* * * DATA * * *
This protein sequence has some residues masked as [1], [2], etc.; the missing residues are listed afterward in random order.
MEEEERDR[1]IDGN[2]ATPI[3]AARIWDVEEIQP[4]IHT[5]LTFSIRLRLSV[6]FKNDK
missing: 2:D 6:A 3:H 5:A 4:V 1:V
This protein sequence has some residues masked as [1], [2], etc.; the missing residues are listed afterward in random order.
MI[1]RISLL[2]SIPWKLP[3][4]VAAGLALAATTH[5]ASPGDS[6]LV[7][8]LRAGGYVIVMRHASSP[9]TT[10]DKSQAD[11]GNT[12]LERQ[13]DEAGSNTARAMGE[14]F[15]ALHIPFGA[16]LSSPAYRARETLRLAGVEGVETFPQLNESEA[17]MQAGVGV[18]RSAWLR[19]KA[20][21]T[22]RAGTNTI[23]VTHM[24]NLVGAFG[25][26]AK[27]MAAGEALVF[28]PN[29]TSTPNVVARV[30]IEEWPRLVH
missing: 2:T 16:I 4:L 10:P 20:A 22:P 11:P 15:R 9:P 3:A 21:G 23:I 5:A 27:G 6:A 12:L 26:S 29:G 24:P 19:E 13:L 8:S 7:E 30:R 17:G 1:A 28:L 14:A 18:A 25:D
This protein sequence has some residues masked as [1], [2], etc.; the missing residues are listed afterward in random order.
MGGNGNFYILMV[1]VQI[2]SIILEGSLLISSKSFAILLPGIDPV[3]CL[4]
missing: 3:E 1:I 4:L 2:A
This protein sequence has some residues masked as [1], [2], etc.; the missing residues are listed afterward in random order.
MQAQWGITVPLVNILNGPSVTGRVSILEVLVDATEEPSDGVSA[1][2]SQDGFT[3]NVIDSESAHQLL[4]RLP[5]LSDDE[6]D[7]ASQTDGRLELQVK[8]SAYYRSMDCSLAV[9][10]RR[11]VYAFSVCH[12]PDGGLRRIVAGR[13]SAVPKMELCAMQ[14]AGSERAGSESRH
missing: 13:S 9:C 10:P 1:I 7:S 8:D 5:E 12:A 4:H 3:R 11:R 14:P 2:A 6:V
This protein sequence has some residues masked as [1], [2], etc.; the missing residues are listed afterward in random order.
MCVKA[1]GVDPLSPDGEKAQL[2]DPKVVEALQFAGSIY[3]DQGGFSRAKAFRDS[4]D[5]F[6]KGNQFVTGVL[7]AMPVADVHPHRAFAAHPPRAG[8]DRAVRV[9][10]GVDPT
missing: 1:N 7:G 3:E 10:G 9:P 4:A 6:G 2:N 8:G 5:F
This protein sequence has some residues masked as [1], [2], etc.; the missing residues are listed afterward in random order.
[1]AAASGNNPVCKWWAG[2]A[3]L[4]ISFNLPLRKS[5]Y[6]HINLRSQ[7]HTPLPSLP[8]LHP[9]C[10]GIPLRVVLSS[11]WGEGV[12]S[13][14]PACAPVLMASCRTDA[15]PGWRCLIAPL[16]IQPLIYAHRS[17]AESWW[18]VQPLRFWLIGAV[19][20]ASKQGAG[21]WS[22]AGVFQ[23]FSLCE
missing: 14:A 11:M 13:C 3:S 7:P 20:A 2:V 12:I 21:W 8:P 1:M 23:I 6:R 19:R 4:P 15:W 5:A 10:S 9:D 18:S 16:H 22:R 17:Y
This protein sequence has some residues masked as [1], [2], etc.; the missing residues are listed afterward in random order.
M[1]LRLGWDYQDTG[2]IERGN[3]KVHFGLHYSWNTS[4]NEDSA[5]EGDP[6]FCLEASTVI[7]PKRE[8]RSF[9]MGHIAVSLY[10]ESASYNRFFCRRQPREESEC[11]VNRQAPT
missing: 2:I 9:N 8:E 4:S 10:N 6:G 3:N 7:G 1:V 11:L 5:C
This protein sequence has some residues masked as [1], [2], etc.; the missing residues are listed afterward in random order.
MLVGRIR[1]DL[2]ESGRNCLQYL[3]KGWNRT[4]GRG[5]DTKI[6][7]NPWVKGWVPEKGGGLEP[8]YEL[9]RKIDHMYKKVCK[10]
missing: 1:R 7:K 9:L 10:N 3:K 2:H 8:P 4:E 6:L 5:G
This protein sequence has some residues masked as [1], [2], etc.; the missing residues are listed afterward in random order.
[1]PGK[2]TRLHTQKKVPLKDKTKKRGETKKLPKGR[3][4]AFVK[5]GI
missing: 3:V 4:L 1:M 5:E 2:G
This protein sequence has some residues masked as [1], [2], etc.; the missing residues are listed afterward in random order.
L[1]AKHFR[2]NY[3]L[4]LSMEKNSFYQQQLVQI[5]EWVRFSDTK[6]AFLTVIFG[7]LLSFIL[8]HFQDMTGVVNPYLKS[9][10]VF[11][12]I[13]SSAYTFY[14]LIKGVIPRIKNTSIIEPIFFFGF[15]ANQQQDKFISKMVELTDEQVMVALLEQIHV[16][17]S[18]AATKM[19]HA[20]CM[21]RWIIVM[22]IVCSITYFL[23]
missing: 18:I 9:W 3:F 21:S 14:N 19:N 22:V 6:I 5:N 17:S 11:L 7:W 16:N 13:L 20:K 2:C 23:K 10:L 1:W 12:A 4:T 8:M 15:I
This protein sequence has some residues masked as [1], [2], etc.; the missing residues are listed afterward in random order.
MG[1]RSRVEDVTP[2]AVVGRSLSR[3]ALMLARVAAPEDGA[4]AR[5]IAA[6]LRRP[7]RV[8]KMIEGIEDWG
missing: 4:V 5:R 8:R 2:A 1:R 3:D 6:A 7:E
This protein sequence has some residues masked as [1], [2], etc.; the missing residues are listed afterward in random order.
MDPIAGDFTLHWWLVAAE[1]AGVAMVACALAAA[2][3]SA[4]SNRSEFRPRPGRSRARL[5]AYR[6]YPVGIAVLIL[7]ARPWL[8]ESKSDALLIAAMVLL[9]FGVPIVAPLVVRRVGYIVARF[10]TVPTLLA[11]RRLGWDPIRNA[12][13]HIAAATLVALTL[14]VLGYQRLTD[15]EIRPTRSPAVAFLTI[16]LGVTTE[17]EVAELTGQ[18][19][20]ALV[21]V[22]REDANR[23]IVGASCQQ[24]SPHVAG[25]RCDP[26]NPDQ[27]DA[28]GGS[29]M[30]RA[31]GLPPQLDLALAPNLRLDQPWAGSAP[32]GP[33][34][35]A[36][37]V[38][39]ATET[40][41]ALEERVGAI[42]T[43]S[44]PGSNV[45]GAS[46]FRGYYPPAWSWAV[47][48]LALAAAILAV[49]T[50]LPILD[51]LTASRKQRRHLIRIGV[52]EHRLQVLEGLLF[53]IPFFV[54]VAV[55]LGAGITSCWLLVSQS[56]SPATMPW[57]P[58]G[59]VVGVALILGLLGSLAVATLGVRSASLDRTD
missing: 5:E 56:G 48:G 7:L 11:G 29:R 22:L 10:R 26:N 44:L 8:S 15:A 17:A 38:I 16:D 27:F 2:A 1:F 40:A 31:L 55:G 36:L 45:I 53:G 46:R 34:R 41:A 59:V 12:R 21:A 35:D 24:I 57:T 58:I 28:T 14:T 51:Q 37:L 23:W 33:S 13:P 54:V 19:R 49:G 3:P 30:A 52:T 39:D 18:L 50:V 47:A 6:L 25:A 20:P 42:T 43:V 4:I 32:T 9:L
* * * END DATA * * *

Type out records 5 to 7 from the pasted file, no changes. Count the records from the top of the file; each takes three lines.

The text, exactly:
This protein sequence has some residues masked as [1], [2], etc.; the missing residues are listed afterward in random order.
MCVKA[1]GVDPLSPDGEKAQL[2]DPKVVEALQFAGSIY[3]DQGGFSRAKAFRDS[4]D[5]F[6]KGNQFVTGVL[7]AMPVADVHPHRAFAAHPPRAG[8]DRAVRV[9][10]GVDPT
missing: 1:N 7:G 3:E 10:G 9:P 4:A 6:G 2:N 8:G 5:F
This protein sequence has some residues masked as [1], [2], etc.; the missing residues are listed afterward in random order.
[1]AAASGNNPVCKWWAG[2]A[3]L[4]ISFNLPLRKS[5]Y[6]HINLRSQ[7]HTPLPSLP[8]LHP[9]C[10]GIPLRVVLSS[11]WGEGV[12]S[13][14]PACAPVLMASCRTDA[15]PGWRCLIAPL[16]IQPLIYAHRS[17]AESWW[18]VQPLRFWLIGAV[19][20]ASKQGAG[21]WS[22]AGVFQ[23]FSLCE
missing: 14:A 11:M 13:C 3:S 7:P 20:A 2:V 12:I 21:W 8:P 1:M 23:I 6:R 19:R 4:P 15:W 5:A 10:S 9:D 18:S 16:H 22:R 17:Y
This protein sequence has some residues masked as [1], [2], etc.; the missing residues are listed afterward in random order.
M[1]LRLGWDYQDTG[2]IERGN[3]KVHFGLHYSWNTS[4]NEDSA[5]EGDP[6]FCLEASTVI[7]PKRE[8]RSF[9]MGHIAVSLY[10]ESASYNRFFCRRQPREESEC[11]VNRQAPT
missing: 2:I 9:N 8:E 4:S 10:N 6:G 3:N 7:G 1:V 11:L 5:C